I’ve been called a lot of things in my time but never a shopaholic, so I was very proud of myself for lasting a full two hours before I caved and headed for the nearest cafe to restore my fading powers. I had two especially interesting conversations with shopkeepers. One was a jeweller who used natural stones in her work. Quindío apparently has some emerald mines, a fact of which I was grossly ignorant, so the jeweller showed me a piece of matrix from one of the working mines with a small emerald embedded in it. They’re tiny things, not like the stones from Brazil that sometimes reach the size of eggs. Very clear, very beautiful stones that seemed to me difficult to set to good advantage because of their small size. The other stones in the jeweller’s work come from other Latin American countries — Brazil primarily, of course, because it has precious and semi-precious stones coming out the wazoo. I liked both the jewller and her work — there were some lovely pieces among what I saw.
The second chat was with a young woman who was the spit and image of the kind of person I’d seen in the many craft shops of Cannon Beach, Oregon barely a month earlier. Baggy sleeveless Indian gauze dress, Birckenstocks, tattoos on both arms, a braid down her back, sweet as the day is long and anxious to explain in great detail the mystical significance of Quimbaya ceremonial practices and iconography. I learned a lot from her and bought one of her talismans that’s supposed to put your luck in tip-top shape when you rub it between the palms of your hands. We could all use a bit of help in the luck department now and again, right? So for a tidy $3 I got fixed up with exactly the right tool to keep my luck at the top of its game.
If you’ve read more than one of my travel posts you’ll know without my telling you that any special plant friend that turns up in the proceedings is going to get a pic and some gushing. In the course of my boutique wanderings I came across a delicious Mexican Trumpet Vine in vibrant yellow. I got all tingly up and down the spine, which was the only appropriate response before such a handsome specimen. It happened to be positioned in front a striking mural so art receives its due as well as botany. There’s the magic of synergy for you . 🙂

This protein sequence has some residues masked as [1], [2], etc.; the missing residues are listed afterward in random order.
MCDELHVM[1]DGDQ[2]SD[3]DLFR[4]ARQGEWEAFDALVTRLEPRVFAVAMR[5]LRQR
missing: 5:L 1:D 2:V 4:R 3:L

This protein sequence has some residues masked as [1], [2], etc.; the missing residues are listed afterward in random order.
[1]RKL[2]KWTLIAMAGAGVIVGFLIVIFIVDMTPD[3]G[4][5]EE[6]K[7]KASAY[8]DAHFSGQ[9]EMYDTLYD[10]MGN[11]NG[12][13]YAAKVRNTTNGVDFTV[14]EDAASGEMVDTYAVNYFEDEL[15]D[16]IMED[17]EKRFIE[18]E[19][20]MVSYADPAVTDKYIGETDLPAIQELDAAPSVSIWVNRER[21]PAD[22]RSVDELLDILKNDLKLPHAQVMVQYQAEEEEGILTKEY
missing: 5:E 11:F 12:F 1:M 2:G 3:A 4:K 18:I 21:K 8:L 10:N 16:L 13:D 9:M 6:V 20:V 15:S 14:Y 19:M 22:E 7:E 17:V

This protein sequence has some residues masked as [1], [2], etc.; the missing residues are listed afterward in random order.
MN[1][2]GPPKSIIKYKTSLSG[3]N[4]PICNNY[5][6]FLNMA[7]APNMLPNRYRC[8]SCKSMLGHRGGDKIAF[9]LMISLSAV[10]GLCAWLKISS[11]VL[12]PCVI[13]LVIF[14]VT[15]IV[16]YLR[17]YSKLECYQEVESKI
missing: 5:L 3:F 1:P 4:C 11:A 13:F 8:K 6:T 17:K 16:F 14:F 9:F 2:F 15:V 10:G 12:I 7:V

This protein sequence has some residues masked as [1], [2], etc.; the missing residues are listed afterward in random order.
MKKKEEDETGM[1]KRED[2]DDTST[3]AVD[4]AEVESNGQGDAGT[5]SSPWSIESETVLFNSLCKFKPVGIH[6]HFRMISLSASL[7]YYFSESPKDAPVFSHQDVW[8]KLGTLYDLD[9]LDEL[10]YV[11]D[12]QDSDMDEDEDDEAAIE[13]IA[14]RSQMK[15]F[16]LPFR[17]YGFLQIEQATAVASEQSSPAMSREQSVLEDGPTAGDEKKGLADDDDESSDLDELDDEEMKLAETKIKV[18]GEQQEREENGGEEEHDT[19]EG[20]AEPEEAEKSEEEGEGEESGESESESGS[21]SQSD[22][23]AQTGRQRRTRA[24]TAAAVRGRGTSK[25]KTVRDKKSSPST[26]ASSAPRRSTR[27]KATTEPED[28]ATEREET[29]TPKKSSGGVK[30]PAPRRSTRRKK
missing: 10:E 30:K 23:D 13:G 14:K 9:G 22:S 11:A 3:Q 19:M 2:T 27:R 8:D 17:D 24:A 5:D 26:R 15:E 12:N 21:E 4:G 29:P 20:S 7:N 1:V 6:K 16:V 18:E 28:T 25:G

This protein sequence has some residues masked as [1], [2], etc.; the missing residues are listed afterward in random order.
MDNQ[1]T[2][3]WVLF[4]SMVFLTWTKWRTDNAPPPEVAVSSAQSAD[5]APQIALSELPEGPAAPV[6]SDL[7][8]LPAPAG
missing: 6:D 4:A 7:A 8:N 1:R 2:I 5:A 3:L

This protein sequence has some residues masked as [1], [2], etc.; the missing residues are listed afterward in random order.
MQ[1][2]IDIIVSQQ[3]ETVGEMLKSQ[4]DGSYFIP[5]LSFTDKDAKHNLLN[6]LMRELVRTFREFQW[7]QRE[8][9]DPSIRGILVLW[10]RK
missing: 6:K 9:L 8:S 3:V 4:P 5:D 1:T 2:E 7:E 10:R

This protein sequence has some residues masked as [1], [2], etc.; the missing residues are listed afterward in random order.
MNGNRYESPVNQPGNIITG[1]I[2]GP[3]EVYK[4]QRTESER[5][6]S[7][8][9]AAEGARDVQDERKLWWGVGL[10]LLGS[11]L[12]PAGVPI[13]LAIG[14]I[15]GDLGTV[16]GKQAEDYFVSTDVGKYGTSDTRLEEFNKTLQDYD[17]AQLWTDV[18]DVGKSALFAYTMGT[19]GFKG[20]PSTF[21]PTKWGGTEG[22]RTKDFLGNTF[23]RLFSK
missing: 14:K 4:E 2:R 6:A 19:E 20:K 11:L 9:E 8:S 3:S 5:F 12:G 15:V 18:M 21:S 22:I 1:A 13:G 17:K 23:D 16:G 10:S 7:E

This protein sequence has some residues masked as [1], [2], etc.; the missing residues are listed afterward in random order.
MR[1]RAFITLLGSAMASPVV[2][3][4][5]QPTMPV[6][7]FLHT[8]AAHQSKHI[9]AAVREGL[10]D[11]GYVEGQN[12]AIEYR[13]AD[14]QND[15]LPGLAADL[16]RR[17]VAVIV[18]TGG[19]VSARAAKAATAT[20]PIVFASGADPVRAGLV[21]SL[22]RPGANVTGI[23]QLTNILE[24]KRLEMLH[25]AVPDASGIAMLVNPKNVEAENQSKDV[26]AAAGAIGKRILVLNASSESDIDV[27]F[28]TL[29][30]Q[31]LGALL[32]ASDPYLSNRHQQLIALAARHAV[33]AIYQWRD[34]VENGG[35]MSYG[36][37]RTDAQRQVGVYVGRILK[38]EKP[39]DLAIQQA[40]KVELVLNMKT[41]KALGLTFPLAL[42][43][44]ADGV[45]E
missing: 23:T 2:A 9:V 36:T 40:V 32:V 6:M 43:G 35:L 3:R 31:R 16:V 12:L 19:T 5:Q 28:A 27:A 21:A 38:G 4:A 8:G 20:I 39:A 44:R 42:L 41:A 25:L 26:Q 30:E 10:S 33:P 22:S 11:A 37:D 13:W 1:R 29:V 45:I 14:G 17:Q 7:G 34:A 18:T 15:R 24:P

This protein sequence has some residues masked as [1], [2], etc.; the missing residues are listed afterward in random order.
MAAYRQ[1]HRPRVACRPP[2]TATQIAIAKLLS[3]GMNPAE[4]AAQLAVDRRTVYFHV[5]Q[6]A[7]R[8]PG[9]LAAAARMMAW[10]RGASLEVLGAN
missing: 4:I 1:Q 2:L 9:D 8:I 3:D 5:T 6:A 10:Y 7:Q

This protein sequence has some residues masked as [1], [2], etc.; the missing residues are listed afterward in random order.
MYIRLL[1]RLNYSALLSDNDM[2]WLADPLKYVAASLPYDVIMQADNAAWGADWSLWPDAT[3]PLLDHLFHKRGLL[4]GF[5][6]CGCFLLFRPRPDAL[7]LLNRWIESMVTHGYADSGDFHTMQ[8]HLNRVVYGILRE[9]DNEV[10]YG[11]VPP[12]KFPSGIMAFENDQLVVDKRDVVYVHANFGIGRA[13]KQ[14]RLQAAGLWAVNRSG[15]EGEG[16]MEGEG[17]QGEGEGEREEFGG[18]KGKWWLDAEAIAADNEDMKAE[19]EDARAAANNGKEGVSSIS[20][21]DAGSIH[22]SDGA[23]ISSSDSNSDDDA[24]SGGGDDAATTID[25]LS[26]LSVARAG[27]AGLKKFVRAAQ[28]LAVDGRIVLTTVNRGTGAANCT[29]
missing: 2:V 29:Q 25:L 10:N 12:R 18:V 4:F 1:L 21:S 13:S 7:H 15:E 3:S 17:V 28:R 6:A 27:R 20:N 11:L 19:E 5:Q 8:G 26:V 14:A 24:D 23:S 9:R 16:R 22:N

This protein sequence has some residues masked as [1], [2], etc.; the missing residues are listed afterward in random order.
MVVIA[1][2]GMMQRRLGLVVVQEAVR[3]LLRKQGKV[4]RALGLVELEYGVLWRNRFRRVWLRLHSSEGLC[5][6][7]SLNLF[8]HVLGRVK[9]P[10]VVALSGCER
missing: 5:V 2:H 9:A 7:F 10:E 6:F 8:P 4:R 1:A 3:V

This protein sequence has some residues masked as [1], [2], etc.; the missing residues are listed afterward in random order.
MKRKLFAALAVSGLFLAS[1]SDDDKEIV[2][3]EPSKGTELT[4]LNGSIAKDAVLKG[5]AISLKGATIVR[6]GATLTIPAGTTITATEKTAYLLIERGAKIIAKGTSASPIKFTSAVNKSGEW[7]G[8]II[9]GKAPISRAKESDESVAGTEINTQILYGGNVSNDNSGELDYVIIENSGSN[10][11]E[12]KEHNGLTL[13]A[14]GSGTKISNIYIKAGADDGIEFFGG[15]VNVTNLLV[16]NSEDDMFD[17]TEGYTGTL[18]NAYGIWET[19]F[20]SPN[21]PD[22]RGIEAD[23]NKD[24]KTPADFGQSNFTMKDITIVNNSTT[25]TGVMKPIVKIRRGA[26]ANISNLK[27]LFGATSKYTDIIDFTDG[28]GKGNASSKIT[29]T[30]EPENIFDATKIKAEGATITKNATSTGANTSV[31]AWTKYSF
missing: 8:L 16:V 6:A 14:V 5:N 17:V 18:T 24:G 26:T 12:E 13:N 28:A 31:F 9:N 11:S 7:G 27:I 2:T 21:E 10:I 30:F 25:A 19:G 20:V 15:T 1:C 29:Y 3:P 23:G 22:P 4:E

In addition to the Casa de la Cultura there’s a museum in town, just off the southwest end of the main plaza, dedicated to the art of basketry. In the old days coffee cultivation required the use of several different kinds of baskets – some for harvest, some for processing, some for transport. The fine art of making these baskets in their many sizes is all but extinct, so the museum is a look into the past, not a reflection of the present. It’s a beautifully done museum, to the point that its creation must have been contracted out to somebody in the national Department of Tourism responsible for museum development. Everything looked top-drawer professional and state-of-the-art with regard to exhibition structure and presentation. Such a display in the little town of Filandia leads me to suspect that somebody in the mayor’s office is very deft at writing grants. Good on ya, boys (or gals, as the case may be). The result is excellent.
I mentioned our guide earlier — he of the blonde highlights, the two earrings and the I Heart New York T-shirt. He talked a mile a minute but I got it all. To be perfectly honest, the rapid-fire explanation of the different sizes of basket and their uses was a bit much of a muchness. We all know what a basket is and that it can be used for a variety of things. What fascinated me most was learning what plants were used as raw material. One of them is the selfsame philodendron we grow so happily as a houseplant in the States. Another one is in the grass family (Poaceae). The one that made my eyebrows shoot up is a woody shrub in the nettle family (Urticaceae), of all things. Whoda thunk that the botanical family that produces something to be avoided in my neck of the woods (stinging nettles) would provide a basic material for an entire handicraft tradition in another part of the world? Let it remind us of the wondrous variety in Nature. It’s always got a punch line up its sleeve, as I discovered wandering among the baskets in Filandia. Here are a few pics: